Children Covid-19

Children Covid-19

'Low-risk' messaging on children has undermined COVID-19 response

Health officials and politicians insisting children were at low risk of contracting coronavirus has been a major failing of the public health response to COVID-19, a CQUniversity academic has said.

Public health expert Dr Sabi Kaphle said the messaging that 'school is safe' has not been sufficiently proven, and called on the Victorian Government extend the shutdown to child care centres alongside schools to protect the whole community.

Dr Kaphle is a Public Health Lecturer at CQUniversity in Melbourne, with more than 20 years' experience in the health sector in Australia and internationally.

She's also a mum to primary and secondary school students, living in Melbourne's west.

"From the start of the pandemic we were told that children were at low risk and schools were safe places, even with little physical distancing or other safeguards enforced, and this was obviously confusing to the whole community," Dr Kaphle said.

"Now, we see nearly 1000 Victorian children have tested positive, and even outbreaks amongst children in child care centres, and that previous low-risk messaging really seems negligent.

"You can see the language from health officials is changing now, that every age group is vulnerable to this virus.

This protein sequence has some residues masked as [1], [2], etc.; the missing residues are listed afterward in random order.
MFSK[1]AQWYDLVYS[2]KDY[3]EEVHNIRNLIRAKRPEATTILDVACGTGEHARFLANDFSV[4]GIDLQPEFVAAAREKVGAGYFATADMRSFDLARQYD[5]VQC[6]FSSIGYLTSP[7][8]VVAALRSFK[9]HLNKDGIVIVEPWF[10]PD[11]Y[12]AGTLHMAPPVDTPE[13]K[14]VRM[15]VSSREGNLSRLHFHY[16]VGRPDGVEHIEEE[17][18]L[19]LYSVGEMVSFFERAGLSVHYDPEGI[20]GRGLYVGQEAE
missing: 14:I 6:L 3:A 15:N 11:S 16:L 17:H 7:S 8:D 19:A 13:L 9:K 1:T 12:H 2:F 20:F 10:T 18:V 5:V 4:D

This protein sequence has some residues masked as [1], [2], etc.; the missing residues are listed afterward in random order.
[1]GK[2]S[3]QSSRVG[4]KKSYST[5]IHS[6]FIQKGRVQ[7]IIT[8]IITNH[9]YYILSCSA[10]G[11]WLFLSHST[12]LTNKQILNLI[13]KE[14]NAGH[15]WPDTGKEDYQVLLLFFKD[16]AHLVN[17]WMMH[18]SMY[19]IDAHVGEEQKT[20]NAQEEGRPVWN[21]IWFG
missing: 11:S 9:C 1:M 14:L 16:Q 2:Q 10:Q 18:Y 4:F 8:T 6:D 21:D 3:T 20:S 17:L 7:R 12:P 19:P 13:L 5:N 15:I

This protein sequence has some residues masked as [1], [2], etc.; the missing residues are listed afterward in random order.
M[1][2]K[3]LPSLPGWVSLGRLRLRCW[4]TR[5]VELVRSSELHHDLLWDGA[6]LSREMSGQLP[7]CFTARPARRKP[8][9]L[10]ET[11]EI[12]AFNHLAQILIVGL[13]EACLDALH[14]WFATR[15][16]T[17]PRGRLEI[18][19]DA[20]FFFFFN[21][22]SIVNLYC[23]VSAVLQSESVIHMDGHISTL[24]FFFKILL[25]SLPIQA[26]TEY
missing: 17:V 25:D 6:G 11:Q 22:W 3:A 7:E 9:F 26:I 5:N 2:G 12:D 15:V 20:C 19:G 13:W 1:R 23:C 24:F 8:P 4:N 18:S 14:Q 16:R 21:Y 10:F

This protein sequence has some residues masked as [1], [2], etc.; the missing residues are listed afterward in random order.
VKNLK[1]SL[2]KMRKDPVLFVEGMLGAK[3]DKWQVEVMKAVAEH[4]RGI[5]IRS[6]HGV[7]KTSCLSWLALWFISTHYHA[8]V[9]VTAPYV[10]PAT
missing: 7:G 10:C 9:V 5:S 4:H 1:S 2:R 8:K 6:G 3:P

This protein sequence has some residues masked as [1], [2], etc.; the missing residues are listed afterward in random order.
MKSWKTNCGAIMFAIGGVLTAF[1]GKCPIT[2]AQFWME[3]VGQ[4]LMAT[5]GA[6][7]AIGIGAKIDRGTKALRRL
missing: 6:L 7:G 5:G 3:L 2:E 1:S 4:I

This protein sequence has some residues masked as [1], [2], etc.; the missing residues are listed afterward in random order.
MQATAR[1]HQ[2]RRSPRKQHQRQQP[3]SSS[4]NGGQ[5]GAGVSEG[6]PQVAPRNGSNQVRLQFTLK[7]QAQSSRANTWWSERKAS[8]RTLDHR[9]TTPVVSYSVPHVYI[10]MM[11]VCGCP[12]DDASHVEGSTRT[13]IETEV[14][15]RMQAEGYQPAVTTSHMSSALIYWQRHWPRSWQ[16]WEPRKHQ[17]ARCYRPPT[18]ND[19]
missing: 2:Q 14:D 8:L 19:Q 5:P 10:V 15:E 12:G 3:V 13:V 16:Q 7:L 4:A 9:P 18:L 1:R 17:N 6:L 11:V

"Governments have clearly underestimated the risk to children – in my opinion, all educational settings should be closed until the situation is under control.

"There are significant psychosocial impacts among children and parents because of all the uncertain circumstances and conflicting messaging going around now."

Data released by Victoria's Health and Human Services Department showed that on 21 July 2020, 993 children (aged 0-19) across the state had tested positive to coronavirus since the pandemic began.  

Nationally, the figure was at 1323 (aged 0-19) on 22 July 2020.  

"Since the beginning of the outbreak, the huge variation of transmission rates in different communities globally meant we didn't have enough evidence to justify the belief that there was less risk for young people," Dr Kaphle said.

"And looking at the Australia numbers as they come in, we still can't really make a conclusion.

"We haven't got enough explanation about how hundreds of children have contracted the virus, and until that is clear, the government must treat children like everyone else, as lives to be protected."